‘For when the Lord of the Vineyard Comes, what will he do to those Laborers?

‘For when the Lord of the Vineyard Comes, what will he do to those Laborers?

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Hierodeacon Rafael Misiaoulis, Theologian

 

Christ used the image of the vineyard rather than that of any other tree or plant, because he was preparing the faithful to understand that wine, the fruit of the vine, would be given at the Last Supper, so that it would be exactly the same as His blood and so that the faithful would be joined together over the centuries with Him and among themselves. They would be blood relatives, united in His precious and all-pure blood.

In today’s Gospel, Christ foretells His voluntary Passion, and prophecies His Crucifixion, which will be the act of committing the vineyard, that is His Church, into the hands of people who believe in Him and who act as living witnesses to the faith, even to the point of shedding their own blood.

The Lord talks about a certain landowner who planted a vineyard, fenced it off, and erected a press and tower where the laborers who would undertake the care of the vineyard would live. When harvest-time arrived, the land-owner sent his servants to fetch his share of the grapes. But as soon as the laborers saw the servants they beat some, stoned others and killed the rest. The land-owner then decided to send more servants, but these received the same treatment from the laborers. Despite this, the landlord was magnanimous and sent servants once again. The laborers remained uncontrite and behaved in the same way.

In the end, he decided to send his own son, in the belief that they’d show him due respect. But once they saw him, they said among themselves that here was the heir. They led him away from the vineyard and killed him, so that they would inherit the vineyard themselves.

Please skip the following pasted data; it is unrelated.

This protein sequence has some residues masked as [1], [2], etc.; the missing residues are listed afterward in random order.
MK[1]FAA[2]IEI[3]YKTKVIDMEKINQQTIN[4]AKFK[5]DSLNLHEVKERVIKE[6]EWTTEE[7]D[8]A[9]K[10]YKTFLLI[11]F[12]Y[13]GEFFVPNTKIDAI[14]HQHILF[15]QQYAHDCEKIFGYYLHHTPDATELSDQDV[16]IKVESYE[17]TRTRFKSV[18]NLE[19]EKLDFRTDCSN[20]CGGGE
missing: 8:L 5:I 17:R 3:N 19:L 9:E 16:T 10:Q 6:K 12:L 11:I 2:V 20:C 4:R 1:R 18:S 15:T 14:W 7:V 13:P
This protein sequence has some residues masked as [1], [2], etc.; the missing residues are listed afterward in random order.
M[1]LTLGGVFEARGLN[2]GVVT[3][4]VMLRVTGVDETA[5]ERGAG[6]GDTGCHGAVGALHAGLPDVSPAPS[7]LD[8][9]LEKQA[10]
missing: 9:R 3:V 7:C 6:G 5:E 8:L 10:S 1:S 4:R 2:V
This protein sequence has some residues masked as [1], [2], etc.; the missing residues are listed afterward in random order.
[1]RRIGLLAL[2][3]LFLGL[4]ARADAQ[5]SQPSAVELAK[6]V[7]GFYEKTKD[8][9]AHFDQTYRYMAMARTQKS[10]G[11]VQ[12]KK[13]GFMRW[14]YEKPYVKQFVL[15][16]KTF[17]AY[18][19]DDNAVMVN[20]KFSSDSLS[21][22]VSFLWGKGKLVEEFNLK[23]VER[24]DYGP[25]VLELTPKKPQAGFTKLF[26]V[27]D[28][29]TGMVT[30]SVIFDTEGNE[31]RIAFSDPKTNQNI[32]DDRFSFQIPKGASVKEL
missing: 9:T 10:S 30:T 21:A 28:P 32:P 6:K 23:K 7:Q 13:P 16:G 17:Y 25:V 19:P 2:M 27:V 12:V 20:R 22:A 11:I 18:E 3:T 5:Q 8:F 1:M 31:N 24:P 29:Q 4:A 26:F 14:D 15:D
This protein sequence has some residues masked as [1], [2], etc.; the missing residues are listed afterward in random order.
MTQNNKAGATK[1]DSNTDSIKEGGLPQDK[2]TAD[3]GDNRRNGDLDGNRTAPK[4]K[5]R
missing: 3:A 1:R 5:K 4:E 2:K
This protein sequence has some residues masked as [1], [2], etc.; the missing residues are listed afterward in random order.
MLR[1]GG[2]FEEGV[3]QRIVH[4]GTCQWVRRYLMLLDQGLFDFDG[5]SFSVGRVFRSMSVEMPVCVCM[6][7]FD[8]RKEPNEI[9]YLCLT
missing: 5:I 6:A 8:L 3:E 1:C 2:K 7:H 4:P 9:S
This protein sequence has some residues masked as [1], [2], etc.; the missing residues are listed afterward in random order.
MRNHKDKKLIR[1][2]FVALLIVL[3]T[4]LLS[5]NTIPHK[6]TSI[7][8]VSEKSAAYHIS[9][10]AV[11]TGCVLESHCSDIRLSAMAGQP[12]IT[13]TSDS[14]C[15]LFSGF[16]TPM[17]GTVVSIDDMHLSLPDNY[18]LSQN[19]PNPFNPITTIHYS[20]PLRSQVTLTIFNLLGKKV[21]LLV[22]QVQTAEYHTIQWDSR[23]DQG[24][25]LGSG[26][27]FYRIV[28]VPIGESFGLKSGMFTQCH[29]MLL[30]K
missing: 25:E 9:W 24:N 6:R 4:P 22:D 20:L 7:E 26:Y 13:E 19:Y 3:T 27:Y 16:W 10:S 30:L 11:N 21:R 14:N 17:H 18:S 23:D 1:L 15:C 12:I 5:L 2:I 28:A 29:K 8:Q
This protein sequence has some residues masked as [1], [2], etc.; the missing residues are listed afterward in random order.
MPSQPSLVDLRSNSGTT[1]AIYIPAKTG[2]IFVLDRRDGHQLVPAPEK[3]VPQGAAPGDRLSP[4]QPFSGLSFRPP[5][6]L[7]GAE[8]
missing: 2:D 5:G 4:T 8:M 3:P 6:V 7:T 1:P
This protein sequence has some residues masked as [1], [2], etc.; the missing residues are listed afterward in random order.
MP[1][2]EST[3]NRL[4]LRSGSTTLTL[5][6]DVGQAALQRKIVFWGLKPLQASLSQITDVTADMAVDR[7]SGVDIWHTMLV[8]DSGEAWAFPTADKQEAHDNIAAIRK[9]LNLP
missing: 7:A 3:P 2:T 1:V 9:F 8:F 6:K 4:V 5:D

You wonder at the reasoning and wickedness of these laborers. Instead of being grateful to the land-owner who had had such confidence in them, instead of linking themselves closer to him, they distanced themselves and alienated themselves from him with no justification whatsoever. They became his enemies. They even reached the point of murdering his beloved son.

The ‘laborers’ were the religious leaders of Israel. High Priests, Scribes, and Elders. God entrusted the guidance of His people to them. These were the people who should have been standing ‘before the gates’ and inspiring the people of God to look forward to the coming of the Redeemer, refraining from sin and observing the word of God. The ‘laborers’ went about their lives with no relationship with God until the day the Lord came down to earth. God sent His beloved Son, in the belief that they would respect Him and would render to Him the fruits of the vineyard. But they didn’t respect even the Son, Who requested God-pleasing fruits, because they’d never earned any. Prodigals, publicans, harlots and sinners who repented and sought remission of their sins with tears, because they had saddened God the Father, all entered into the ‘Vineyard’. But those who were supposed to know the Law, the leaders of Israel, were left outside, trapped in their ego and their self-importance. They rejected Him and condemned Him to a humiliating death on the Cross.